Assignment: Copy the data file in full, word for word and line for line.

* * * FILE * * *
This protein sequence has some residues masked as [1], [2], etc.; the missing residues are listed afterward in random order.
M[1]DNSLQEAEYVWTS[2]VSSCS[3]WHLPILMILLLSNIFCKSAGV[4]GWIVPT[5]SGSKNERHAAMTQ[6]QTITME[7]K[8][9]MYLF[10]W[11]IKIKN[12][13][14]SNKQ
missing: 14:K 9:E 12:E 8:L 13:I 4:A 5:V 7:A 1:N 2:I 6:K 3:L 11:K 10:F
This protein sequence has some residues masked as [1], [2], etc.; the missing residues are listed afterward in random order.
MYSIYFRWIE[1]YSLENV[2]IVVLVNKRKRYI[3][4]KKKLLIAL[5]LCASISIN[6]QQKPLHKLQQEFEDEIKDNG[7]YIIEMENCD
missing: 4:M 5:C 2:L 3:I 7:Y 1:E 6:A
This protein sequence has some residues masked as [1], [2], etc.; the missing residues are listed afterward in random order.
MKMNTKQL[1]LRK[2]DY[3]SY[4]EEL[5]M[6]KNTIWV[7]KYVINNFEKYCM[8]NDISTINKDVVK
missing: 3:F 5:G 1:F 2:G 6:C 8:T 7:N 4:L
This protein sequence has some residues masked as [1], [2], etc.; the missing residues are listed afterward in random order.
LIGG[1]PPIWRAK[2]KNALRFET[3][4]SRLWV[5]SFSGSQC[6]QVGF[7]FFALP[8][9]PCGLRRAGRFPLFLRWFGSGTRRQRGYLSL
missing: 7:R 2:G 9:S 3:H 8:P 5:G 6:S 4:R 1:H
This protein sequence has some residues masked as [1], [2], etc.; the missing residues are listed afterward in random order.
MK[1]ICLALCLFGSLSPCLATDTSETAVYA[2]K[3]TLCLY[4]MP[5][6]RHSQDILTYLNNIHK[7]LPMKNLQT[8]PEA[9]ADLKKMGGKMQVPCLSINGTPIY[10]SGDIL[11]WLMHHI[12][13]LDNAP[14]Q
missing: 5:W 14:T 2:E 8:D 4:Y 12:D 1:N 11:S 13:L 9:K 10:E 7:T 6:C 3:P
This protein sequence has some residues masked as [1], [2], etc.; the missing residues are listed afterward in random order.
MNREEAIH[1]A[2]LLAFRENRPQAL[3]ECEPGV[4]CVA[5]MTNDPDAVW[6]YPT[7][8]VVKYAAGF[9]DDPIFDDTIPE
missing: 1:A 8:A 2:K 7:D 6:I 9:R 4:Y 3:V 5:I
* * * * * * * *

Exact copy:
This protein sequence has some residues masked as [1], [2], etc.; the missing residues are listed afterward in random order.
M[1]DNSLQEAEYVWTS[2]VSSCS[3]WHLPILMILLLSNIFCKSAGV[4]GWIVPT[5]SGSKNERHAAMTQ[6]QTITME[7]K[8][9]MYLF[10]W[11]IKIKN[12][13][14]SNKQ
missing: 14:K 9:E 12:E 8:L 13:I 4:A 5:V 7:A 1:N 2:I 6:K 3:L 11:K 10:F
This protein sequence has some residues masked as [1], [2], etc.; the missing residues are listed afterward in random order.
MYSIYFRWIE[1]YSLENV[2]IVVLVNKRKRYI[3][4]KKKLLIAL[5]LCASISIN[6]QQKPLHKLQQEFEDEIKDNG[7]YIIEMENCD
missing: 4:M 5:C 2:L 3:I 7:Y 1:E 6:A
This protein sequence has some residues masked as [1], [2], etc.; the missing residues are listed afterward in random order.
MKMNTKQL[1]LRK[2]DY[3]SY[4]EEL[5]M[6]KNTIWV[7]KYVINNFEKYCM[8]NDISTINKDVVK
missing: 3:F 5:G 1:F 2:G 6:C 8:T 7:N 4:L
This protein sequence has some residues masked as [1], [2], etc.; the missing residues are listed afterward in random order.
LIGG[1]PPIWRAK[2]KNALRFET[3][4]SRLWV[5]SFSGSQC[6]QVGF[7]FFALP[8][9]PCGLRRAGRFPLFLRWFGSGTRRQRGYLSL
missing: 7:R 2:G 9:S 3:H 8:P 5:G 6:S 4:R 1:H
This protein sequence has some residues masked as [1], [2], etc.; the missing residues are listed afterward in random order.
MK[1]ICLALCLFGSLSPCLATDTSETAVYA[2]K[3]TLCLY[4]MP[5][6]RHSQDILTYLNNIHK[7]LPMKNLQT[8]PEA[9]ADLKKMGGKMQVPCLSINGTPIY[10]SGDIL[11]WLMHHI[12][13]LDNAP[14]Q
missing: 5:W 14:T 2:E 8:D 4:Y 12:D 1:N 11:S 13:L 9:K 10:E 7:T 6:C 3:P
This protein sequence has some residues masked as [1], [2], etc.; the missing residues are listed afterward in random order.
MNREEAIH[1]A[2]LLAFRENRPQAL[3]ECEPGV[4]CVA[5]MTNDPDAVW[6]YPT[7][8]VVKYAAGF[9]DDPIFDDTIPE
missing: 1:A 8:A 2:K 7:D 6:I 9:R 4:Y 3:V 5:I